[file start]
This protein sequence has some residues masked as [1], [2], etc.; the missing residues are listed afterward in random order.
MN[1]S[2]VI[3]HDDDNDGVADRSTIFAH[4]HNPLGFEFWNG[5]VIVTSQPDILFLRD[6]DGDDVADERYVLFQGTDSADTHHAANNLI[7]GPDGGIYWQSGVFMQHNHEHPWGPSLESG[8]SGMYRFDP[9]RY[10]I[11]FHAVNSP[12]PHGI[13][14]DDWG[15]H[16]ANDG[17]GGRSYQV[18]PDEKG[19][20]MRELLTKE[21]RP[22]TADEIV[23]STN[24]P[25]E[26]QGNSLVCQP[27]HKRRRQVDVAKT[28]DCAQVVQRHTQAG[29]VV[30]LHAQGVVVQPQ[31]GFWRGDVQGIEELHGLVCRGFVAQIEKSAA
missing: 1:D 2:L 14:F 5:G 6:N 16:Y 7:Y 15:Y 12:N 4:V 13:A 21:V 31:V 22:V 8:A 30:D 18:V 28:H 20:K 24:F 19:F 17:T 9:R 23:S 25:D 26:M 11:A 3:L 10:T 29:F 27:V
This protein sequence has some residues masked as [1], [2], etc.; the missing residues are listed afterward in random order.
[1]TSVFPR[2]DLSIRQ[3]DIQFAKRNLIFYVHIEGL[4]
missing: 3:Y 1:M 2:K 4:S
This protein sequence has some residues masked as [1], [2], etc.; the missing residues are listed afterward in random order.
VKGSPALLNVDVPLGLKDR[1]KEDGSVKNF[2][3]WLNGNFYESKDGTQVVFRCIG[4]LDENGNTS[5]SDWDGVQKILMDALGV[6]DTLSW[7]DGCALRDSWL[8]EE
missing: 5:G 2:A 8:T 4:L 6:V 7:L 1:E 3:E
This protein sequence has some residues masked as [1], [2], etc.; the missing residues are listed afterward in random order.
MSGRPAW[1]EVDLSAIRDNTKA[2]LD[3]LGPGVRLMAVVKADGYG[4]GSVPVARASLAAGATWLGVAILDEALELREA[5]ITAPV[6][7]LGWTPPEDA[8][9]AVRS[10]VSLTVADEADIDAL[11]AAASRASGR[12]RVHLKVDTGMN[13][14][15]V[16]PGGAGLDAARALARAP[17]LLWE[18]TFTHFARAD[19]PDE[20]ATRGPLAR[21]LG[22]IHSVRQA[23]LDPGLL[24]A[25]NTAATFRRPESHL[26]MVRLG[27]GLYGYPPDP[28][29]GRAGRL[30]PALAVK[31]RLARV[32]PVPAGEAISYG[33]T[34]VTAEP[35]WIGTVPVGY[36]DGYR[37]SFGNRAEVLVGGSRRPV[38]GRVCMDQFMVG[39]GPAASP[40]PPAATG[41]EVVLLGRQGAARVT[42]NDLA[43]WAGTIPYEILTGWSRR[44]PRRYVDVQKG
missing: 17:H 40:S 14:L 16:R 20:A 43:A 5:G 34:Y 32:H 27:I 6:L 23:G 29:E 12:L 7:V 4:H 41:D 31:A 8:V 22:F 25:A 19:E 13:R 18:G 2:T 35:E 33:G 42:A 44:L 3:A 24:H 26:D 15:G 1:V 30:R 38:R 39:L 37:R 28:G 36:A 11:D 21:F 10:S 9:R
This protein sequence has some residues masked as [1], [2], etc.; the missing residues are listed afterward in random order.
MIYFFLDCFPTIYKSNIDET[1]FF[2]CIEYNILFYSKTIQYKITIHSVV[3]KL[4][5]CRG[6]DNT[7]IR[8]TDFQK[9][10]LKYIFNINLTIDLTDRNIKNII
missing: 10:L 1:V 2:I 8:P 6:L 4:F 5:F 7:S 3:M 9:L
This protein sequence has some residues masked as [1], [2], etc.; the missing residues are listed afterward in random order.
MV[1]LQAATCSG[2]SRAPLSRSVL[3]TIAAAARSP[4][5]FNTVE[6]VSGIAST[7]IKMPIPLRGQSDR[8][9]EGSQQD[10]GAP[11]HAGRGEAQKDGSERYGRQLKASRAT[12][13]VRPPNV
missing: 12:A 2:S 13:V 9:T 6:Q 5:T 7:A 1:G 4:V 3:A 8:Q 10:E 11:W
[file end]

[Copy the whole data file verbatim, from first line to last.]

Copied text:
This protein sequence has some residues masked as [1], [2], etc.; the missing residues are listed afterward in random order.
MN[1]S[2]VI[3]HDDDNDGVADRSTIFAH[4]HNPLGFEFWNG[5]VIVTSQPDILFLRD[6]DGDDVADERYVLFQGTDSADTHHAANNLI[7]GPDGGIYWQSGVFMQHNHEHPWGPSLESG[8]SGMYRFDP[9]RY[10]I[11]FHAVNSP[12]PHGI[13][14]DDWG[15]H[16]ANDG[17]GGRSYQV[18]PDEKG[19][20]MRELLTKE[21]RP[22]TADEIV[23]STN[24]P[25]E[26]QGNSLVCQP[27]HKRRRQVDVAKT[28]DCAQVVQRHTQAG[29]VV[30]LHAQGVVVQPQ[31]GFWRGDVQGIEELHGLVCRGFVAQIEKSAA
missing: 1:D 2:L 14:F 5:G 6:N 16:Y 7:Y 15:Y 12:N 4:V 13:A 21:V 31:V 22:V 8:A 30:D 18:V 28:H 20:K 24:F 19:F 17:T 9:R 23:S 25:D 26:M 11:A 3:L 10:T 29:F 27:V
This protein sequence has some residues masked as [1], [2], etc.; the missing residues are listed afterward in random order.
[1]TSVFPR[2]DLSIRQ[3]DIQFAKRNLIFYVHIEGL[4]
missing: 3:Y 1:M 2:K 4:S
This protein sequence has some residues masked as [1], [2], etc.; the missing residues are listed afterward in random order.
VKGSPALLNVDVPLGLKDR[1]KEDGSVKNF[2][3]WLNGNFYESKDGTQVVFRCIG[4]LDENGNTS[5]SDWDGVQKILMDALGV[6]DTLSW[7]DGCALRDSWL[8]EE
missing: 5:G 2:A 8:T 4:L 6:V 7:L 1:E 3:E
This protein sequence has some residues masked as [1], [2], etc.; the missing residues are listed afterward in random order.
MSGRPAW[1]EVDLSAIRDNTKA[2]LD[3]LGPGVRLMAVVKADGYG[4]GSVPVARASLAAGATWLGVAILDEALELREA[5]ITAPV[6][7]LGWTPPEDA[8][9]AVRS[10]VSLTVADEADIDAL[11]AAASRASGR[12]RVHLKVDTGMN[13][14][15]V[16]PGGAGLDAARALARAP[17]LLWE[18]TFTHFARAD[19]PDE[20]ATRGPLAR[21]LG[22]IHSVRQA[23]LDPGLL[24]A[25]NTAATFRRPESHL[26]MVRLG[27]GLYGYPPDP[28][29]GRAGRL[30]PALAVK[31]RLARV[32]PVPAGEAISYG[33]T[34]VTAEP[35]WIGTVPVGY[36]DGYR[37]SFGNRAEVLVGGSRRPV[38]GRVCMDQFMVG[39]GPAASP[40]PPAATG[41]EVVLLGRQGAARVT[42]NDLA[43]WAGTIPYEILTGWSRR[44]PRRYVDVQKG
missing: 17:H 40:S 14:L 16:R 20:A 43:A 5:G 34:Y 32:H 27:I 6:L 23:G 29:E 12:L 7:V 4:H 41:D 31:A 8:V 22:F 25:A 19:E 13:R 18:G 2:T 35:E 33:G 42:A 44:L 3:A 24:H 26:D 15:G 1:V 30:R 38:R 39:L 37:R 28:G 36:A 11:D 21:F 10:S 9:R
This protein sequence has some residues masked as [1], [2], etc.; the missing residues are listed afterward in random order.
MIYFFLDCFPTIYKSNIDET[1]FF[2]CIEYNILFYSKTIQYKITIHSVV[3]KL[4][5]CRG[6]DNT[7]IR[8]TDFQK[9][10]LKYIFNINLTIDLTDRNIKNII
missing: 10:L 1:V 2:I 8:P 6:L 4:F 5:F 7:S 3:M 9:L
This protein sequence has some residues masked as [1], [2], etc.; the missing residues are listed afterward in random order.
MV[1]LQAATCSG[2]SRAPLSRSVL[3]TIAAAARSP[4][5]FNTVE[6]VSGIAST[7]IKMPIPLRGQSDR[8][9]EGSQQD[10]GAP[11]HAGRGEAQKDGSERYGRQLKASRAT[12][13]VRPPNV
missing: 12:A 2:S 13:V 9:T 6:Q 5:T 7:A 1:G 4:V 3:A 8:Q 10:E 11:W